Murnau builds tension by cross-cutting the journeys of Orlok by sea and the weak Hutter by foot and horse. Somehow, they arrive at nearly the same time. The slow arrival of Orlok’s ghost ship into the harbor is an ominous sight, made worse once it’s discovered no one is on it. Written logs of rats and the “danger” of a plague are enough for the villagers to panic. Doors are marked for death and a quarantine is in place. The fear is underscored by a parade of coffins being carried down streets.

Ellen, who reads a book about Nosferatu (a vampire), realizes that the “plague” is Orlok and that only an “innocent maiden” can destroy the vampire. She willingly sacrifices herself to save her husband by drawing the vampire to her. Murnau helps the audience believe this selfless act with earlier scenes of her devotion, including one where Ellen keeps a vigil by the cold sea looking for her husband while she’s surrounded by crosses in the sand. It is another of Murnau’s haunting images.

Unlike most vampire films, Nosferatu does not focus on Orlok attacking people, nor sucking blood. Though we see the fear on the faces of Hutter and sailors, it’s only with Helen that Orlok is shown in “vampire mode” and that is mostly in shadow.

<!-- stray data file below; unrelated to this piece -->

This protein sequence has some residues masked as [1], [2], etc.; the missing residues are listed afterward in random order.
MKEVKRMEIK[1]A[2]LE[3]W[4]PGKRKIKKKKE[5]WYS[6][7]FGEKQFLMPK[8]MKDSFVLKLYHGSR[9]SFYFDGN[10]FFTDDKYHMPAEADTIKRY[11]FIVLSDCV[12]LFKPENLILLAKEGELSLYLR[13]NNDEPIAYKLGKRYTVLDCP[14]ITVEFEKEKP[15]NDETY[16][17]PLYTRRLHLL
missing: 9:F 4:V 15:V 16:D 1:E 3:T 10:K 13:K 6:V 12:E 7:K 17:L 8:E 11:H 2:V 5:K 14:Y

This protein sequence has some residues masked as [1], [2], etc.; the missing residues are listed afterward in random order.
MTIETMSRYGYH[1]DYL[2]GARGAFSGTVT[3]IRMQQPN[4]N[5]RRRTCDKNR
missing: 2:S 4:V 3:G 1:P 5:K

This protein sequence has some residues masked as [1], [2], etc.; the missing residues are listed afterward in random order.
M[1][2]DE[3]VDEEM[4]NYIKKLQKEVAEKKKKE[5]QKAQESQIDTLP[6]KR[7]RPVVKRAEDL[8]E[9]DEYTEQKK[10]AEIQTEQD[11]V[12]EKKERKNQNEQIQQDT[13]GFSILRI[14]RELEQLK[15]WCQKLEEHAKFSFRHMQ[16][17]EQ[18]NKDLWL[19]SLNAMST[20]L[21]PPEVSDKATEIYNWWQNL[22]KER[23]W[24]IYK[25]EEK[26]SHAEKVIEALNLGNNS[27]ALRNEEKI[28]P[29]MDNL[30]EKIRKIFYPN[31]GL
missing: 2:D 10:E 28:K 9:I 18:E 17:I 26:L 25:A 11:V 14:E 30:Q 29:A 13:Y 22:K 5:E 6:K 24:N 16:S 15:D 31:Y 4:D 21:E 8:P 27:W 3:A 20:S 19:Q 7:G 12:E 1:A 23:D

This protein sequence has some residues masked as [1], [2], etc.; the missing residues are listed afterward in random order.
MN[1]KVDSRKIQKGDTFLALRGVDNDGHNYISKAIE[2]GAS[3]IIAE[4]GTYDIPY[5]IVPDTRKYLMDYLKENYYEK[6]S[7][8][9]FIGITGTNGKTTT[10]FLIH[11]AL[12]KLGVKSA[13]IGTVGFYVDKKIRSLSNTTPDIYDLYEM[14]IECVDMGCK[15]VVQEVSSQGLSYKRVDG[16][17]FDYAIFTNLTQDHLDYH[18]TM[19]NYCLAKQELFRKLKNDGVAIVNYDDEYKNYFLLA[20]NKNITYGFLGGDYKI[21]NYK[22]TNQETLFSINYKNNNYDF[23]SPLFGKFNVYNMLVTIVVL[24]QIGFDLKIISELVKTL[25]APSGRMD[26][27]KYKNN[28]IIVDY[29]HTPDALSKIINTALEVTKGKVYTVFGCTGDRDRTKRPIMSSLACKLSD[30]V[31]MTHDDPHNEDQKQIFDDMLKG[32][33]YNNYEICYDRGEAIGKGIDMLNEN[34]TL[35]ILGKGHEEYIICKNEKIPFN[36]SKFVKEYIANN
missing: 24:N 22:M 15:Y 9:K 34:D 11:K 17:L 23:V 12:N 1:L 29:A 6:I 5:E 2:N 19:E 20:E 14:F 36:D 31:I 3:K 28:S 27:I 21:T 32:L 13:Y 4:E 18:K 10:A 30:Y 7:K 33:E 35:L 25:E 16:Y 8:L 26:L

How and what to watch

Like so many classic films in the public domain, it’s easy to see Nosferatu, especially if you don’t care about quality. But you should care and get the best film experience you can. Look for an official release of the movie, especially since restorations are available.

The bluish tint signifies that this scene in Nosferatu is set at night, allowing Count Orlok (Max Schreck) to disguise himself as a coachman to bring Thomas Hutter to his castle. (Courtesy of Kino Lorber)

Hopefully when you do see Nosferatu you will see it with its original “tinting,” a technique used in silent films to depict time of day. For example, yellow means daylight; a soft golden/amber glow signified candlelight; pink was dawn and blue was night. Watch how carefully this is done. As Hutter walks into his room with a candle, the room is bathed in amber; when he blows out the candle the color immediately switches to blue to signify darkness.